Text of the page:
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Assistant Professor of German StudiesFocal Groups:
Philosophy and Literature
Building 260, Room 208
Office Hours:W 3-5 pm
2004 Ph.D., Princeton University, German literature
1999-2000 Visiting DAAD Researcher, Freie Universität Berlin
1995 B. A. summa cum laude, Washington University in St. Louis
Double major in German literature and philosophy
1993-1994 Visiting student, Eberhard-Karls Universität Tübingen
1991 High school diploma, specialization in biology, Trefort Ágoston Teachers’ Training High School in Budapest, Hungary
2007- Assistant Professor of German Studies, Stanford University
2005-2007 Acting Assistant Professor of German Studies, Stanford University
2002-2003 Replacement Language Coordinator, German Department, Princeton University
2001-2002 Lecturer, German Department, Princeton University
1998-1999 Assistant Instructor, German Department, Princeton University
Entries on F. W. J. Schelling, “Kunstreligion” and Georg Gottfried Gervinus in the Cambridge Wagner Encyclopedia, ed. Nicholas Vázsonyi (Cambridge University Press, forthcoming in September 2013)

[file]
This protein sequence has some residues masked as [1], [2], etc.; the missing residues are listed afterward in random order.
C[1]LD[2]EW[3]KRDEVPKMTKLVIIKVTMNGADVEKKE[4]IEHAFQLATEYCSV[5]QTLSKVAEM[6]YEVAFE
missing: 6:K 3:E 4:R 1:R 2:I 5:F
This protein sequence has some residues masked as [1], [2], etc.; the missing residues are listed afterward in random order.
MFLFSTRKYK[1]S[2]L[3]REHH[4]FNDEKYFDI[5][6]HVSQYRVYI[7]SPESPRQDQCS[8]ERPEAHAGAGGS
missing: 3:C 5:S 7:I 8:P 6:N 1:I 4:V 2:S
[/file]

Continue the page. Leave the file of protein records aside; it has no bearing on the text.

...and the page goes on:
“Remains of the Picnic: Post-Transition Hungary and Its Austro-Hungarian Past,” Austrian History Yearbook Vol. 44 (Cambridge University Press, 2013) 255-291.
“Renouncing Divinity: The Philadelphia Story Viewed in a Wagnerian Mirror,” Search: Journal for New Music and Culture (2011/8) 1-39.
“The Point Well Missed: Kant’s Punctual I and Schopenhauer’s Optics of Philosophical Writing,“ Modern Language Notes 124.3 (April 2009) 614-637.
Review of The Theory of Inspiration: Composition as a Crisis of Subjectivity in Romantic and Post-Romantic writing by Timothy Clark, Studies in Romanticism 42.2 (2003) 289-294.
Review of Mi a romantika? [What is Romanticism?] by János Weiss, Holmi 12.9 (Budapest, 2000) 1151-1160.
Review of Heinrich von Kleist: A szavak hálójában [Heinrich von Kleist: In the Web of Words] by László F. Földényi, Holmi 12.3 (Budapest, 2000) 357- 368.
Translation of and commentary on Siegfried Kracauer, “Die Photographie,” Café Babel 26 (Budapest, 1997) 73-85.
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- Departments & Centers
- Comparative Literature
- French and Italian
- German Studies
- Iberian and Latin American Cultures
- Slavic Languages and Literatures
- BiblioTech Program
- Center for Medieval and Early Modern Studies
- Stanford Language Center
- Prospective Students